Rick Rowley’s ‘Dity Wars’ was the best documentary I saw at Sundance this year. I wish that I would’ve seen more, but this one is an on-point condemnation of the abuse of military powers. The movie follows investigative journalist Jeremy Scahill as he uncovers startling information about America’s covert wars.
Scahill was the journalist who unearthed the despicable deeds of Blackwater. Here, he sets his sights on the American military and wonders if it hasn’t been abusing its immense power.
This will surely be a tough movie for some to watch. It doesn’t waver in its message, which is to point out the hundreds of times where American forces have killed innocent people in night raids and tried to cover it up.
The most impressive aspect of ‘Dirty Wars’ is that it never wanders off on tangents. It has a laser-like focus and moves forward with purpose. Scahill narrates the movie as we follow him to distant villages in the Middle East. These villages are considered extremely unsafe for American journalists. Still, Scahill’s journalistic instincts tell him that there’s a story there.
The information that Scahill uncovers is staggering. The investigation starts in a small place called Gardaz and balloons to dozens of countries and thousands of targets. A secret government organization, known as Joint Special Operations Command (JSOC, which was made famous after the killing of Osama bin Laden), has been given immense power to carry out as many raids as its wants. Its kill list grows exponentially as it finds more and more people to target with attacks.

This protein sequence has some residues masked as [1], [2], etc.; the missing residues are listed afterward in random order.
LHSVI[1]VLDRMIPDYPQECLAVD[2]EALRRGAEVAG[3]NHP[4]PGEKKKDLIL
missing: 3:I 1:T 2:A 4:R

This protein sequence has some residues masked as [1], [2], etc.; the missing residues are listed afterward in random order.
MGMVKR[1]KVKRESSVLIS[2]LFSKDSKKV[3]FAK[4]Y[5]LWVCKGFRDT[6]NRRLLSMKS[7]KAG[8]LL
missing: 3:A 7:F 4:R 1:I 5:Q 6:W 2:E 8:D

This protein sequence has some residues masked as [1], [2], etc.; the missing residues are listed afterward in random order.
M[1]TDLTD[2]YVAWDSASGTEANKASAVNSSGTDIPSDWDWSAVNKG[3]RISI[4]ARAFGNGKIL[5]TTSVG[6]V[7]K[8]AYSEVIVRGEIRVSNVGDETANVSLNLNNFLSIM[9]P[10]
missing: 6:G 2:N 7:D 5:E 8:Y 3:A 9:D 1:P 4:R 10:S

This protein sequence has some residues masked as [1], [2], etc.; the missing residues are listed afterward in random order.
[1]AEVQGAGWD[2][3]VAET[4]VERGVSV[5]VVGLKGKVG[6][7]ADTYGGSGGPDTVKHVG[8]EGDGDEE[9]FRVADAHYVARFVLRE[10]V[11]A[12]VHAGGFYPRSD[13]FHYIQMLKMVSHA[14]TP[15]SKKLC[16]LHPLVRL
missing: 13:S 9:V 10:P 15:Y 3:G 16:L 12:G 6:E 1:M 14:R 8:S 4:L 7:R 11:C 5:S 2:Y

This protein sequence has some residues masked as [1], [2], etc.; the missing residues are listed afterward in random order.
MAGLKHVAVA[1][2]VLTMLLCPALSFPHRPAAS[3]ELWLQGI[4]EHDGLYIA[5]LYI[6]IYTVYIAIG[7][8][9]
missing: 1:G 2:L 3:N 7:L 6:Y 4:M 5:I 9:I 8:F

Scahill’s adventure and research feel like they’re ripped straight from a spy movie. As he exhumes more and more information about these night raids, he becomes increasingly afraid for his own safety. His sources will only speak to him if silhouetted and their voices digitally altered. It’s obvious, when he starts getting threats, that he’s hit an exposed nerve.
I found myself riveted by the way this documentary is put together. Another doc up here at Sundance called ‘Manhunt’ dealt with the same kind of black ops material, but somehow made it sound boring and mundane. ‘Dirty Wars’ is a feverish attempt to find the truth, and a terrific example of brave journalism.